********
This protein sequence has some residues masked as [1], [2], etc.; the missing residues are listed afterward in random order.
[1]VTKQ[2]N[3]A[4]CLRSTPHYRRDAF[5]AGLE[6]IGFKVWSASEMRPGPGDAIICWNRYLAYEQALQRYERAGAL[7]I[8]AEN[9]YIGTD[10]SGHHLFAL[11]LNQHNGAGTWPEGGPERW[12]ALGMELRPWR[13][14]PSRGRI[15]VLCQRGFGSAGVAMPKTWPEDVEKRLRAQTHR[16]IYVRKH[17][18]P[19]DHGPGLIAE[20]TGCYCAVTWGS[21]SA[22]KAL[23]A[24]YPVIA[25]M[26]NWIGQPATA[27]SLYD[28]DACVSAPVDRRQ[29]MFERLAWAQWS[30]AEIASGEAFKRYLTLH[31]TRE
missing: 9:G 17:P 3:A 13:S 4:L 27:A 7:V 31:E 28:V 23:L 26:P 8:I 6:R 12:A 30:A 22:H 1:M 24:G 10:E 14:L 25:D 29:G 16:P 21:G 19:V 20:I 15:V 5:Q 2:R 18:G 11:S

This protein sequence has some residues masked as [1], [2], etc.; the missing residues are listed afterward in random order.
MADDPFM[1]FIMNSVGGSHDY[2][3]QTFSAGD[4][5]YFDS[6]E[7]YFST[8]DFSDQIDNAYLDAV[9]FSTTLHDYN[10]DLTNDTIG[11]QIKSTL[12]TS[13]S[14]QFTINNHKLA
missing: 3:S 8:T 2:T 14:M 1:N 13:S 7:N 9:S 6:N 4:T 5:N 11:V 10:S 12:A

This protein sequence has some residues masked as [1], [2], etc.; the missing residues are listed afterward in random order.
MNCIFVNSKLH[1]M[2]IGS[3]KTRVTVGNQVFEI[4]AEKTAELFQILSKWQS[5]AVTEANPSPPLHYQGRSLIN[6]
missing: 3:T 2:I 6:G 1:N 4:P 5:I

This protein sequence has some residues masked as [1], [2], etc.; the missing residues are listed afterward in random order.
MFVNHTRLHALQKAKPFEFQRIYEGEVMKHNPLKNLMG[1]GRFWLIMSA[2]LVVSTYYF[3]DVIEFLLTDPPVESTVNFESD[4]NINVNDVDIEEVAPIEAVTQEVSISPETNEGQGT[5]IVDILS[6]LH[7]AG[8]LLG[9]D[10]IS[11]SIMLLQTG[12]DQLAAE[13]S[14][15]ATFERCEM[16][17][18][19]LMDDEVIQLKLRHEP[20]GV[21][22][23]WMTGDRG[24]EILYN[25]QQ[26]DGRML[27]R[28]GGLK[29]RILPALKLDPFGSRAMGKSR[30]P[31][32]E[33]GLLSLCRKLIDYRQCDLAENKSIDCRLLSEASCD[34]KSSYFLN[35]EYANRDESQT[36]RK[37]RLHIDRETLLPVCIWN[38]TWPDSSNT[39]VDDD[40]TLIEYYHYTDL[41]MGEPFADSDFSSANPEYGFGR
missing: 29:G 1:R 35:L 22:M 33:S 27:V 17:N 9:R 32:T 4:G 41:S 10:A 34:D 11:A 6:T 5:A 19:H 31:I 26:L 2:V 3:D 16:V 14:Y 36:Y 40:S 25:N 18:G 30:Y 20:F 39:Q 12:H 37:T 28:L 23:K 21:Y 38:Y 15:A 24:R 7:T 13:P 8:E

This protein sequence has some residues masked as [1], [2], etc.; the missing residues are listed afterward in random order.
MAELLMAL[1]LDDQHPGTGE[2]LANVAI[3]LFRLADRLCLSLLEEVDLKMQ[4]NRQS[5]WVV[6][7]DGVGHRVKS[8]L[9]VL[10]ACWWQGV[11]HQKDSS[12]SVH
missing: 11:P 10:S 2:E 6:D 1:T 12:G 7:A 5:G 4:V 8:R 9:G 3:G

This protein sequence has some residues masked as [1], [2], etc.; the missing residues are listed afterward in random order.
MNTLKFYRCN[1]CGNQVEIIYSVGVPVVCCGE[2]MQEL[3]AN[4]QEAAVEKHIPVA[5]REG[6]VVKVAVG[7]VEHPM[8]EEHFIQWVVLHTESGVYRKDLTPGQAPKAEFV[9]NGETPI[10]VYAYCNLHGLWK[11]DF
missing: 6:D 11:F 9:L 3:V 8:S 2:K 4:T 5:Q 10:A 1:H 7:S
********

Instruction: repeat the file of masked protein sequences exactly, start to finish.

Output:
This protein sequence has some residues masked as [1], [2], etc.; the missing residues are listed afterward in random order.
[1]VTKQ[2]N[3]A[4]CLRSTPHYRRDAF[5]AGLE[6]IGFKVWSASEMRPGPGDAIICWNRYLAYEQALQRYERAGAL[7]I[8]AEN[9]YIGTD[10]SGHHLFAL[11]LNQHNGAGTWPEGGPERW[12]ALGMELRPWR[13][14]PSRGRI[15]VLCQRGFGSAGVAMPKTWPEDVEKRLRAQTHR[16]IYVRKH[17][18]P[19]DHGPGLIAE[20]TGCYCAVTWGS[21]SA[22]KAL[23]A[24]YPVIA[25]M[26]NWIGQPATA[27]SLYD[28]DACVSAPVDRRQ[29]MFERLAWAQWS[30]AEIASGEAFKRYLTLH[31]TRE
missing: 9:G 17:P 3:A 13:S 4:L 27:A 7:V 31:E 28:V 23:L 26:P 8:I 6:R 12:A 30:A 22:H 1:M 24:G 10:E 14:L 25:D 29:G 16:P 21:G 19:V 20:I 15:V 5:Q 2:R 18:G 11:S

This protein sequence has some residues masked as [1], [2], etc.; the missing residues are listed afterward in random order.
MADDPFM[1]FIMNSVGGSHDY[2][3]QTFSAGD[4][5]YFDS[6]E[7]YFST[8]DFSDQIDNAYLDAV[9]FSTTLHDYN[10]DLTNDTIG[11]QIKSTL[12]TS[13]S[14]QFTINNHKLA
missing: 3:S 8:T 2:T 14:M 1:N 13:S 7:N 9:S 6:N 4:T 5:N 11:V 10:S 12:A

This protein sequence has some residues masked as [1], [2], etc.; the missing residues are listed afterward in random order.
MNCIFVNSKLH[1]M[2]IGS[3]KTRVTVGNQVFEI[4]AEKTAELFQILSKWQS[5]AVTEANPSPPLHYQGRSLIN[6]
missing: 3:T 2:I 6:G 1:N 4:P 5:I

This protein sequence has some residues masked as [1], [2], etc.; the missing residues are listed afterward in random order.
MFVNHTRLHALQKAKPFEFQRIYEGEVMKHNPLKNLMG[1]GRFWLIMSA[2]LVVSTYYF[3]DVIEFLLTDPPVESTVNFESD[4]NINVNDVDIEEVAPIEAVTQEVSISPETNEGQGT[5]IVDILS[6]LH[7]AG[8]LLG[9]D[10]IS[11]SIMLLQTG[12]DQLAAE[13]S[14][15]ATFERCEM[16][17][18][19]LMDDEVIQLKLRHEP[20]GV[21][22][23]WMTGDRG[24]EILYN[25]QQ[26]DGRML[27]R[28]GGLK[29]RILPALKLDPFGSRAMGKSR[30]P[31][32]E[33]GLLSLCRKLIDYRQCDLAENKSIDCRLLSEASCD[34]KSSYFLN[35]EYANRDESQT[36]RK[37]RLHIDRETLLPVCIWN[38]TWPDSSNT[39]VDDD[40]TLIEYYHYTDL[41]MGEPFADSDFSSANPEYGFGR
missing: 29:G 1:R 35:L 22:M 33:S 27:V 17:N 9:R 32:T 4:G 41:S 10:A 34:D 11:A 6:T 5:A 19:H 31:I 26:L 2:V 3:D 16:V 14:Y 36:Y 40:S 25:N 18:G 30:Y 20:F 39:Q 12:H 37:T 28:L 23:K 21:Y 38:Y 15:A 24:R 7:T 13:P 8:E

This protein sequence has some residues masked as [1], [2], etc.; the missing residues are listed afterward in random order.
MAELLMAL[1]LDDQHPGTGE[2]LANVAI[3]LFRLADRLCLSLLEEVDLKMQ[4]NRQS[5]WVV[6][7]DGVGHRVKS[8]L[9]VL[10]ACWWQGV[11]HQKDSS[12]SVH
missing: 11:P 10:S 2:E 6:D 1:T 12:G 7:A 5:G 4:V 8:R 9:G 3:G

This protein sequence has some residues masked as [1], [2], etc.; the missing residues are listed afterward in random order.
MNTLKFYRCN[1]CGNQVEIIYSVGVPVVCCGE[2]MQEL[3]AN[4]QEAAVEKHIPVA[5]REG[6]VVKVAVG[7]VEHPM[8]EEHFIQWVVLHTESGVYRKDLTPGQAPKAEFV[9]NGETPI[10]VYAYCNLHGLWK[11]DF
missing: 6:D 11:F 9:L 3:V 8:S 2:K 4:T 5:Q 10:A 1:H 7:S